The patient was hospitalized again for the regional supracondyloid reconstruction of the left humerus in pseudoarthrosis of the elbow, as per the following excerpt from the surgery notes: “… osteotomy of the olecranon and biceps reversal. A lax supra- and intrercondyloid pseudoarthrosis of the humerus was noted. The fibrous tissue was removed and the two condyles were shortened and synthesized using a malleolar screw after having sought congruency with the joint. An attempt was made to adapt the pseudoarthrosic proximal stump with the distal, paying special attention to the rotation of the condyles. The fragments were secured with 3 screws, two radial and one ulnar. The transplant was avoided from the ulnar side in order to allow the olecranon to glide. The olecranon was positioned in its anatomical site and was synthesized..."
The patient was hospitalized in order to remove the synthesis set of the left elbow that was in pseudoarthrosis.
The report of the orthopaedic examination confirmed the diagnosis of lax pseudoarthrosis of the previous inter- and supracondyloid fracture of the left elbow. The indications made by the specialist followed the timetable below:
1)    2D and 3D CAT scan
2)    Removal of synthesis set -> extrication of ulnar nerve <40
3)    Bone reconstruction >40 <50
4)    Physiatric therapeutic program > 55 – 60
Complementary to the clinical information, the report on the left elbow x-ray, is also available. The following is the result of the x-ray: “When compared with the previous, identical x-ray, the x-ray of the elbow shows that the multiple fracture of the elbow, evolved into pseudoarthrosis, remains unchanged. In particular, the fragments of the supracondyloid fracture of the humerus have not been consolidated and their position remains unchanged.”
To this date, the patient still has seriously painful symptoms in the left elbow that extend also to the fingers and restrict their functionality.
As for the case history and the CT scan, it is clear that this unfortunate young patient has suffered a comminuted fracture of the distal left humorous which was never properly reduced, fixed or healed. She is suffering now from atrophic non-union and pseudoarthrosis of the supracondyler humeral fracture.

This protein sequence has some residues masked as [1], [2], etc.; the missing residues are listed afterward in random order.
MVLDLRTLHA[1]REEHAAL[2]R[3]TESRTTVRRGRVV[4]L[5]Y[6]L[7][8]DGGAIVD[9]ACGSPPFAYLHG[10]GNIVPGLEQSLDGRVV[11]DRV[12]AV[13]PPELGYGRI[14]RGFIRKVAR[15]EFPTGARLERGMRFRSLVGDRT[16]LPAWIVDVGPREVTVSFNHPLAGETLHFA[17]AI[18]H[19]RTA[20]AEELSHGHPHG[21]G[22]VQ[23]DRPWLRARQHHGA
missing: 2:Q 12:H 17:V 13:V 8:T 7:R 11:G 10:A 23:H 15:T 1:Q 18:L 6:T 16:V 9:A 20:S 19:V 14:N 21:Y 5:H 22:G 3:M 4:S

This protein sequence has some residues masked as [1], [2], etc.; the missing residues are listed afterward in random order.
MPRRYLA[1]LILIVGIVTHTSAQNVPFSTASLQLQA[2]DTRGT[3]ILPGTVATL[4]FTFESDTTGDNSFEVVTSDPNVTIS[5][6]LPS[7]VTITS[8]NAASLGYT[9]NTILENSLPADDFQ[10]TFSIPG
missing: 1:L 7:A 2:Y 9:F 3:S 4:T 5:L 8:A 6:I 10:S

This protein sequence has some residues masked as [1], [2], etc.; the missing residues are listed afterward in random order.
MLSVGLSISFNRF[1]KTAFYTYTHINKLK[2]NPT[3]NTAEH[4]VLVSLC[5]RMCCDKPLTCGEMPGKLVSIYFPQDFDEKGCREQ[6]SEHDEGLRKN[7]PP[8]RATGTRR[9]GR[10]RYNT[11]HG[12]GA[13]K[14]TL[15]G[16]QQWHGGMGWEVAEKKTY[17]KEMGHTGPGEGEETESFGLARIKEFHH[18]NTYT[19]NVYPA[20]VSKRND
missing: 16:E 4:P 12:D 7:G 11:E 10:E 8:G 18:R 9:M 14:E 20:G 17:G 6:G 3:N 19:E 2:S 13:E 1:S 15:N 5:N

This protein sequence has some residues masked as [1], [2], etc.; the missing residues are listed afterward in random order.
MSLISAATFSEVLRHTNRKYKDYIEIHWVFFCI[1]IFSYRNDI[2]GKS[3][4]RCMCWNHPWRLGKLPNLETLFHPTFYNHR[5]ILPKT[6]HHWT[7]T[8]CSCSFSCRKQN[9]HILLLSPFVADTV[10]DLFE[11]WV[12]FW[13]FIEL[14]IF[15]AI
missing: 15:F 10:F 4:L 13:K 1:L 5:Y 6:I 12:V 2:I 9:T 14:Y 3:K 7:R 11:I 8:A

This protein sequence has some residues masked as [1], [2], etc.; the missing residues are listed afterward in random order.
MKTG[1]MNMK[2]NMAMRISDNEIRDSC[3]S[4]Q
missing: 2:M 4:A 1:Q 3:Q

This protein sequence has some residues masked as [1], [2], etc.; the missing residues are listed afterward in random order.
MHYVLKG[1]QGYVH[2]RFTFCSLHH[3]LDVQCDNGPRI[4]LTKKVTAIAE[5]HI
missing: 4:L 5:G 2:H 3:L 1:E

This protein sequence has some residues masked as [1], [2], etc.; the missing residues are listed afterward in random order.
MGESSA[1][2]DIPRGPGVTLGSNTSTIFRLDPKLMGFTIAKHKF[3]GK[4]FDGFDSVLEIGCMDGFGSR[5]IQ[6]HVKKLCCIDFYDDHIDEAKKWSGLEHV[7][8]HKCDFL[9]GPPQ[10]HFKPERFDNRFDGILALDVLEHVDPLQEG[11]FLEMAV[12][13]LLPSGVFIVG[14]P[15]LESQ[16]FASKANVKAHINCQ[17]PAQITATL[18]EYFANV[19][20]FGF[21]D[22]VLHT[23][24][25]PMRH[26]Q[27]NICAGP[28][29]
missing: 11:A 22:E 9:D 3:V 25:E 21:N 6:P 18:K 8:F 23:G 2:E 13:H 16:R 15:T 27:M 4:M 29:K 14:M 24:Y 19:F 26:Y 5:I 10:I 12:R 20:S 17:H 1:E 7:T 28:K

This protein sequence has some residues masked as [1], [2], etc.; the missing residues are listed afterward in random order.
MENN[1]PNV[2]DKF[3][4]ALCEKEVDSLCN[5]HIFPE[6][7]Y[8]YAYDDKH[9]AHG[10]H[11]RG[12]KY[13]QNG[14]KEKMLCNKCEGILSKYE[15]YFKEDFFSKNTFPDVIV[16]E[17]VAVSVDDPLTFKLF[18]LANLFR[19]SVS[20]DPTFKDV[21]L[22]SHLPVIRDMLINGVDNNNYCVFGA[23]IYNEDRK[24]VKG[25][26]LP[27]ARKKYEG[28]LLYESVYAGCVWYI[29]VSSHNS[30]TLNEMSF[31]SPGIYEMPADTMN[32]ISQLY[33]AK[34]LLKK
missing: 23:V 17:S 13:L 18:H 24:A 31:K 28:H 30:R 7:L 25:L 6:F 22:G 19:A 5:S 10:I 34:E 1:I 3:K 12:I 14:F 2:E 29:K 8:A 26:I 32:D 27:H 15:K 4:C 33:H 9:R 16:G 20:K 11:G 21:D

It is my understanding, per the clinical information report, that she has a severely restricted range of motion and she is suffering from pain.
The ulnar nerve's neuropathy is not an uncommon complication of this fracture's treatment course and further nerve release (neurolysis) would be beneficial if she opts for further surgery.
Providing the non-union is not infected, which is not trivial, and considering the patient's young age, I would recommend taking the following medical measures:
1.    Surgery involving an exploration of the surgical wound, neurolysis and transposition of the ulnar nerve, if feasible, are recommended. Next, removal of all metals including the tension band. Contracture release, cultures and pathology.
2.    If the cultures are positive, I would treat the patient with a full course of Antibiotics for at least 6 weeks.
3.    If any significant improvement occurs after this surgery, and provided the cultures are all negative, then I would probably stop at this stage and allow the patient to move her elbow and function through the pseudoarthrosis and whatever range of motion is left, if at all, of the elbow joint.
4.    If no improvement occurs in the range of motion, and the patient still suffers pain, I would take her to a second surgery, for olecranon osteotomy. This is a wide exploration joint and excision of the pseudoarthrosis and non-union tissue, contracture release, capsulectomy, and ostheosynthesis with two locked plates and screw.
This is a very complicated orthopaedic reconstructive surgery that requires a committed treatment plan, possible multiple surgeries, and a long rehabilitation program, preferably accompanied by a personal trainer. The patient needs to  understand the limits of surgical intervention at this stage and adjust her expectations accordingly.